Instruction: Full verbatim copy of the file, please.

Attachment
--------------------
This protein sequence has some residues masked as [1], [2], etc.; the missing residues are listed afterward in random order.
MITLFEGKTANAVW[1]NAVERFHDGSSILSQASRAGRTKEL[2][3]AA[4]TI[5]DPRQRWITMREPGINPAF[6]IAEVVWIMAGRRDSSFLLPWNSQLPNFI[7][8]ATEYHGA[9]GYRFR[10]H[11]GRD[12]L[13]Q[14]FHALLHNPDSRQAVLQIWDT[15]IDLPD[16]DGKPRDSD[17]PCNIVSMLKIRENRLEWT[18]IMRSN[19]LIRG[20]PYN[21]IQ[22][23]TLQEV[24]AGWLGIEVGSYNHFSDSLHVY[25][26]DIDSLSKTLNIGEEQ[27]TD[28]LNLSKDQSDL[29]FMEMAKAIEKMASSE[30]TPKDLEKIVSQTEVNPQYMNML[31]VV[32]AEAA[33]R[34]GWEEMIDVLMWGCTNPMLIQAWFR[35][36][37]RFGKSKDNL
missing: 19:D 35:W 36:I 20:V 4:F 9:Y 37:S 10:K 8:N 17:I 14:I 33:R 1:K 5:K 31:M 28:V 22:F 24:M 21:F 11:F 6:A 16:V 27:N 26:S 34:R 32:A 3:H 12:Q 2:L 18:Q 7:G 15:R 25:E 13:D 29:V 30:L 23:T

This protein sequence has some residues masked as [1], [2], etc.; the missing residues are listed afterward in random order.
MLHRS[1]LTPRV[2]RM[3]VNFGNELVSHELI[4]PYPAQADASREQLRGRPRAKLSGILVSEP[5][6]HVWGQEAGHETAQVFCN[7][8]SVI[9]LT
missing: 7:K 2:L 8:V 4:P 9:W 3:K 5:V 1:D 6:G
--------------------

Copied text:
This protein sequence has some residues masked as [1], [2], etc.; the missing residues are listed afterward in random order.
MITLFEGKTANAVW[1]NAVERFHDGSSILSQASRAGRTKEL[2][3]AA[4]TI[5]DPRQRWITMREPGINPAF[6]IAEVVWIMAGRRDSSFLLPWNSQLPNFI[7][8]ATEYHGA[9]GYRFR[10]H[11]GRD[12]L[13]Q[14]FHALLHNPDSRQAVLQIWDT[15]IDLPD[16]DGKPRDSD[17]PCNIVSMLKIRENRLEWT[18]IMRSN[19]LIRG[20]PYN[21]IQ[22][23]TLQEV[24]AGWLGIEVGSYNHFSDSLHVY[25][26]DIDSLSKTLNIGEEQ[27]TD[28]LNLSKDQSDL[29]FMEMAKAIEKMASSE[30]TPKDLEKIVSQTEVNPQYMNML[31]VV[32]AEAA[33]R[34]GWEEMIDVLMWGCTNPMLIQAWFR[35][36][37]RFGKSKDNL
missing: 19:D 35:W 36:I 20:V 4:F 9:Y 37:S 10:K 8:N 17:I 14:I 33:R 1:K 5:K 31:M 28:V 22:F 24:M 21:F 11:F 6:A 16:V 27:N 26:S 34:R 32:A 3:H 12:Q 2:L 18:Q 7:G 15:R 25:E 13:D 29:V 30:L 23:T

This protein sequence has some residues masked as [1], [2], etc.; the missing residues are listed afterward in random order.
MLHRS[1]LTPRV[2]RM[3]VNFGNELVSHELI[4]PYPAQADASREQLRGRPRAKLSGILVSEP[5][6]HVWGQEAGHETAQVFCN[7][8]SVI[9]LT
missing: 7:K 2:L 8:V 4:P 9:W 3:K 5:V 1:D 6:G